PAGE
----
Reds catcher Stuart Turner wants to join Andy Dalton as a quarterback in Cincinnati.
“I’ve always related catching to playing quarterback,” said the 6-foot-2, 220-pound Turner, who was an all-district QB at Eunice High School in Louisiana. “You touch the ball every play in football. You control the pace of the game. In baseball, you’re always out there with the pitcher, controlling the pace of the game. You influence every play. That’s kind of what I’ve taken away and enjoyed from the football side of it.”
Turner spent four years in the Minnesota Twins organization after they made him a third-round pick in the 2013 draft after one season at the University of Mississippi, where he was a Louisville Slugger/College Insider.com All-American.
Turner, who caught 62 games, hitting .372 with five home runs and 51 RBI for the Rebels, not only has the physical tools but has a great capacity for learning. He was an Academic All-American with a 4.0 grade-point average in his years at LSU-Eunice before his transfer to Ole Miss.
“You have a lot that goes on pre-pitch, pre-play,” Turner said. “You have to always be thinking ahead.”
Turner played the last two seasons at Chattanooga in the Twins system. The Reds claimed him in the Rule 5 draft for $50,000. They are required to keep him on the 25-man roster all season or offer him back to the Twins for $25,000.
With question marks hovering around the health of Devin Mesoraco and given the young pitching staff, the Reds are gambling Turner can be the first catcher to jump from Class AA to the majors since Tucker Barnhart did it in 2014.
“We get a six- or seven-week look at Turner to see if he can handle a full year of big-league service time,” manager Bryan Price said. “He has to play. We’re not in a place to carry a player just to keep him. He has to have aptitude. He’s got to get better and there has to be a spot. One of the reasons we are excited about him is we don’t feel the need to rush Devin. From a depth perspective, we’re a little short. Turner is a guy that stood out. He has to be able to call a game and handle a pitching staff.”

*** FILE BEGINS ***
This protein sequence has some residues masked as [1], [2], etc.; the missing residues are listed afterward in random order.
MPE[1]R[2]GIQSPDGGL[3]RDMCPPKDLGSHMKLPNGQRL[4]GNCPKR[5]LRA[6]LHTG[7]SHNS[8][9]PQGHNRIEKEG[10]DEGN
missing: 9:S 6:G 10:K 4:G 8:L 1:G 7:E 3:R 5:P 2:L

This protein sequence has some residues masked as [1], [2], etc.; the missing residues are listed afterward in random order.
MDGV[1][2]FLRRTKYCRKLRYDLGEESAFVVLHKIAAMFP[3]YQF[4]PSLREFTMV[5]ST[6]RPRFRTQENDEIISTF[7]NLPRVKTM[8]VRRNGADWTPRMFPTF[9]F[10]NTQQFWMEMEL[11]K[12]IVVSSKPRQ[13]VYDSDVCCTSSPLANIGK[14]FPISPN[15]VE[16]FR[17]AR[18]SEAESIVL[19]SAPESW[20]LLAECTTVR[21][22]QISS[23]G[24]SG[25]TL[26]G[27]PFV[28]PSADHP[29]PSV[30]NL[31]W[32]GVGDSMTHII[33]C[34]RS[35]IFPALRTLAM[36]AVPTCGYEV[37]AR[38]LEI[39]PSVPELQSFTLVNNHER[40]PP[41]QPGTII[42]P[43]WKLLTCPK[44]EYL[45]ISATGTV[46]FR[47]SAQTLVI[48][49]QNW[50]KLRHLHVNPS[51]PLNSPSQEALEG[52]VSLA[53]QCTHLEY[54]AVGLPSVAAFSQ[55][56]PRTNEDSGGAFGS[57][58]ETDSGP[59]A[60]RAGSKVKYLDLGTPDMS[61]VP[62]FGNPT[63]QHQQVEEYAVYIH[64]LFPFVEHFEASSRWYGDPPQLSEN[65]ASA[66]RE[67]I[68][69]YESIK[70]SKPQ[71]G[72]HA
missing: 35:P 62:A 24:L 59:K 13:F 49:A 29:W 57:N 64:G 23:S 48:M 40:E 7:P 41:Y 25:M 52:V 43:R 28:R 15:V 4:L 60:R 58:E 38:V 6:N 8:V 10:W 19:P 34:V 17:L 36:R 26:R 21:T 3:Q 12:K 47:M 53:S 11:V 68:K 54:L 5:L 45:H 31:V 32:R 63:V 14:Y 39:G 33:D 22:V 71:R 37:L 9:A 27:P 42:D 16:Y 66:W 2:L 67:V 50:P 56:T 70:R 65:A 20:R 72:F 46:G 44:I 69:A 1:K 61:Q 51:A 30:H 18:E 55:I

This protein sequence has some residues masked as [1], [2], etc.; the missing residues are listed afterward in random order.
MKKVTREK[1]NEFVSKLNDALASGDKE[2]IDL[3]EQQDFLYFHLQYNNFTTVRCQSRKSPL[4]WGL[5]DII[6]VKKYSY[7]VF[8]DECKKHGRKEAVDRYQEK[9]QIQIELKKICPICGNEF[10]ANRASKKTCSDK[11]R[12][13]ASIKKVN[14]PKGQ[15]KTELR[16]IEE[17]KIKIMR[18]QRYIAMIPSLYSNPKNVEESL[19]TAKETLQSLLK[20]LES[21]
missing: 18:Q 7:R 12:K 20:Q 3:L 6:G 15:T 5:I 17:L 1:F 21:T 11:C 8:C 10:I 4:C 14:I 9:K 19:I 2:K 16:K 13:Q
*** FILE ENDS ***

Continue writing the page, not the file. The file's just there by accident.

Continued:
Turner is learning that now, and he’s not really at a disadvantage among the catchers as 21 of the 36 pitchers in camp weren’t here last year.
“Hopefully, I can relate to those guys and connect on the same level,” Turner said. “I am trying to learn the pitching staff and trying to get better every day to show (the Reds) what I can do. You’d always like to do better than what you’re doing but camp has gone pretty well so far.”
Not known for his bat, Turner hit .223 at Chattanooga in 2015 and .239 last year. The 25-year old is hitting .400 in eight Cactus League games.
Turner is competing with Rob Brantly to be the third catcher behind Barnhart and Mesoraco. Brantly is two years older and not on the 40-man roster. The Reds would have to expose someone on the 40-man roster to waivers to keep Brantly.
• The Reds had three singles in a 9-0 loss to the Angels, their first loss in six games. It wasn’t a great day for starting pitcher Amir Garrett, who gave up five unearned runs and committed an inning-extending error on a ball back to the mound.
“The error on the comebacker was kind of the catalyst,” Price said. “It wasn’t a great outing but he never stopped competing. He got after it. Those are the things we look at. Not every game is going to go the way we want. The way these guys handle themselves in the times things aren’t going their way is equally as important.”
• Newcomer Christian Walker struck out in his first at bat with the Reds. … Turner threw out former Reds farmhand Ryan LaMarre, who tried to advance from first on a ball in the dirt. … Arismendy Alcantara, who made three errors earlier this spring at shortstop, made a slick play on a short hop. … Tony Renda had two highlight plays, turning a line drive into a double play and fielding a hot smash.